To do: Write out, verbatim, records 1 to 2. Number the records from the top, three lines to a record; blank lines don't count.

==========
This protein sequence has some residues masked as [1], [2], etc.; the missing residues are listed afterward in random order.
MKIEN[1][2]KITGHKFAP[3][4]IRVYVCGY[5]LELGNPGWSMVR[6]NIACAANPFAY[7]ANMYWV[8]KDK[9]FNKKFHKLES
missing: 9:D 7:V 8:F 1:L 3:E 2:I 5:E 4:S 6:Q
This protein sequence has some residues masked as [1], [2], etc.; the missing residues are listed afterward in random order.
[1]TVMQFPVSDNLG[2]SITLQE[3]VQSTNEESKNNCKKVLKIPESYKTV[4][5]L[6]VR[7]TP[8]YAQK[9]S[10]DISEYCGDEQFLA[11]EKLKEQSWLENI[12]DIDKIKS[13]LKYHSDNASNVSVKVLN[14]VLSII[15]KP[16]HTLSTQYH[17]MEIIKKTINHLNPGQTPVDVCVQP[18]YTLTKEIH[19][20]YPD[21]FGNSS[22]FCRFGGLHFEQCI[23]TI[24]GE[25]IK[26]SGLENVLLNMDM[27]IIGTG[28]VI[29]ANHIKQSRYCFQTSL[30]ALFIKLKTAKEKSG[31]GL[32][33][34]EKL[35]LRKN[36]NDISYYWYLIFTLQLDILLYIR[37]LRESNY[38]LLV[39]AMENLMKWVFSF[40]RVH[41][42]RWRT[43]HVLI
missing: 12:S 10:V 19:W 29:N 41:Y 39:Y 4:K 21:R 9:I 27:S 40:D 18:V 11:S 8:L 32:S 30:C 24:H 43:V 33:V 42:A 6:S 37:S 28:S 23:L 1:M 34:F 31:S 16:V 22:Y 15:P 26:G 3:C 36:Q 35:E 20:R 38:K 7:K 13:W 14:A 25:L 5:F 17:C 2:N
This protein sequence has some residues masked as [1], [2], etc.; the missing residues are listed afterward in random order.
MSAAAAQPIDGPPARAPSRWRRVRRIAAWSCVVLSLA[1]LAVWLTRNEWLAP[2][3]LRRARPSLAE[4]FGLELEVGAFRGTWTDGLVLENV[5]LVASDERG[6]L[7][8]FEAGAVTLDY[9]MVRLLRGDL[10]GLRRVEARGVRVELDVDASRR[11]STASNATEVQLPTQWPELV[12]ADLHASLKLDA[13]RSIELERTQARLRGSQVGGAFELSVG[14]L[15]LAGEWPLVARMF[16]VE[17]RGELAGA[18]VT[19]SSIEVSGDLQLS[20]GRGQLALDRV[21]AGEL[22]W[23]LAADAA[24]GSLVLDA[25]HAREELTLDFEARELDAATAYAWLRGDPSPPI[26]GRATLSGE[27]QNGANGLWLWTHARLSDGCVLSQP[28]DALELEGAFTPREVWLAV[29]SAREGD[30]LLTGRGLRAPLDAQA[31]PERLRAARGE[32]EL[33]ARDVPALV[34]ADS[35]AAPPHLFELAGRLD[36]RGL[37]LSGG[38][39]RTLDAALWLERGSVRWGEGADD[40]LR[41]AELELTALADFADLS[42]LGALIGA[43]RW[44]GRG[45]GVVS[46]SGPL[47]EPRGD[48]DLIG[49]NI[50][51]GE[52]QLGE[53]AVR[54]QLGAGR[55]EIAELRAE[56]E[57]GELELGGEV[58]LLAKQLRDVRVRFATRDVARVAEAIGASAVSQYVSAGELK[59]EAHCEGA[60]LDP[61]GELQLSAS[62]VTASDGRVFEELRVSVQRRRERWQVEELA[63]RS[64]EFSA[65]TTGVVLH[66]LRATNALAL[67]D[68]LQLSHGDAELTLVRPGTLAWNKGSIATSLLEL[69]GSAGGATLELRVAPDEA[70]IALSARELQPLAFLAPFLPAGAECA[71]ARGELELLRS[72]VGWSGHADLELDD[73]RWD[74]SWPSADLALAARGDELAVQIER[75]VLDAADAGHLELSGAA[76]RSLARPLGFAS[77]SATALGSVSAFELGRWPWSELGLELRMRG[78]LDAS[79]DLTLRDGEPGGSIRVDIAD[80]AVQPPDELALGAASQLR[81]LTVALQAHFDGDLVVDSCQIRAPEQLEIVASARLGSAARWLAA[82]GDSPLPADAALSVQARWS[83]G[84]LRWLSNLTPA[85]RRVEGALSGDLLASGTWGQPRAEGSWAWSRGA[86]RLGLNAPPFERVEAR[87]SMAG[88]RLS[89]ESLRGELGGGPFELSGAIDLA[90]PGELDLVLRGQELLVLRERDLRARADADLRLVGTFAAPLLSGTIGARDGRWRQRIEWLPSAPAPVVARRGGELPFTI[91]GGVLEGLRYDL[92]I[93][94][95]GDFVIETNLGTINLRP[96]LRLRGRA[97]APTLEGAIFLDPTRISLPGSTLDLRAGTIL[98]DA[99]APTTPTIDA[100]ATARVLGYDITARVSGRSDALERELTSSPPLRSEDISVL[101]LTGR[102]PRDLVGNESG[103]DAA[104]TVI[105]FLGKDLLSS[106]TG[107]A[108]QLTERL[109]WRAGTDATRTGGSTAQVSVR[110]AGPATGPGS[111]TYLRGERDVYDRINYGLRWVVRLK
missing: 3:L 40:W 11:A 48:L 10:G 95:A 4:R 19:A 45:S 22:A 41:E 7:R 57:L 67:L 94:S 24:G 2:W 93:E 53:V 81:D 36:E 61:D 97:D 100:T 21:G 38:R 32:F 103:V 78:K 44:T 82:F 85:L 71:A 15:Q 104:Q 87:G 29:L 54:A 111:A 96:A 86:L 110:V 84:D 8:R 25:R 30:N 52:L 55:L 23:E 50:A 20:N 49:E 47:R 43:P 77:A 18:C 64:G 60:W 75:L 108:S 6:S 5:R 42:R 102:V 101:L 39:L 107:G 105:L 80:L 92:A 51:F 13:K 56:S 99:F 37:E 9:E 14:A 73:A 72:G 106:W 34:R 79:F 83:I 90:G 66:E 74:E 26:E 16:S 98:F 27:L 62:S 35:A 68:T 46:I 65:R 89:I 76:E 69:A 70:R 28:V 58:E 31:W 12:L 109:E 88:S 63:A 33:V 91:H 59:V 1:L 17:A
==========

This protein sequence has some residues masked as [1], [2], etc.; the missing residues are listed afterward in random order.
MKIEN[1][2]KITGHKFAP[3][4]IRVYVCGY[5]LELGNPGWSMVR[6]NIACAANPFAY[7]ANMYWV[8]KDK[9]FNKKFHKLES
missing: 9:D 7:V 8:F 1:L 3:E 2:I 5:E 4:S 6:Q
This protein sequence has some residues masked as [1], [2], etc.; the missing residues are listed afterward in random order.
[1]TVMQFPVSDNLG[2]SITLQE[3]VQSTNEESKNNCKKVLKIPESYKTV[4][5]L[6]VR[7]TP[8]YAQK[9]S[10]DISEYCGDEQFLA[11]EKLKEQSWLENI[12]DIDKIKS[13]LKYHSDNASNVSVKVLN[14]VLSII[15]KP[16]HTLSTQYH[17]MEIIKKTINHLNPGQTPVDVCVQP[18]YTLTKEIH[19][20]YPD[21]FGNSS[22]FCRFGGLHFEQCI[23]TI[24]GE[25]IK[26]SGLENVLLNMDM[27]IIGTG[28]VI[29]ANHIKQSRYCFQTSL[30]ALFIKLKTAKEKSG[31]GL[32][33][34]EKL[35]LRKN[36]NDISYYWYLIFTLQLDILLYIR[37]LRESNY[38]LLV[39]AMENLMKWVFSF[40]RVH[41][42]RWRT[43]HVLI
missing: 12:S 10:V 19:W 29:N 41:Y 39:Y 4:K 21:R 9:I 27:S 40:D 18:V 11:S 8:L 32:S 30:C 24:H 43:V 33:V 42:A 6:S 37:S 28:S 23:L 1:M 34:F 31:S 16:V 22:Y 15:P 26:G 3:C 36:Q 35:E 20:R 38:K 7:K 13:W 14:A 25:L 5:F 17:C 2:N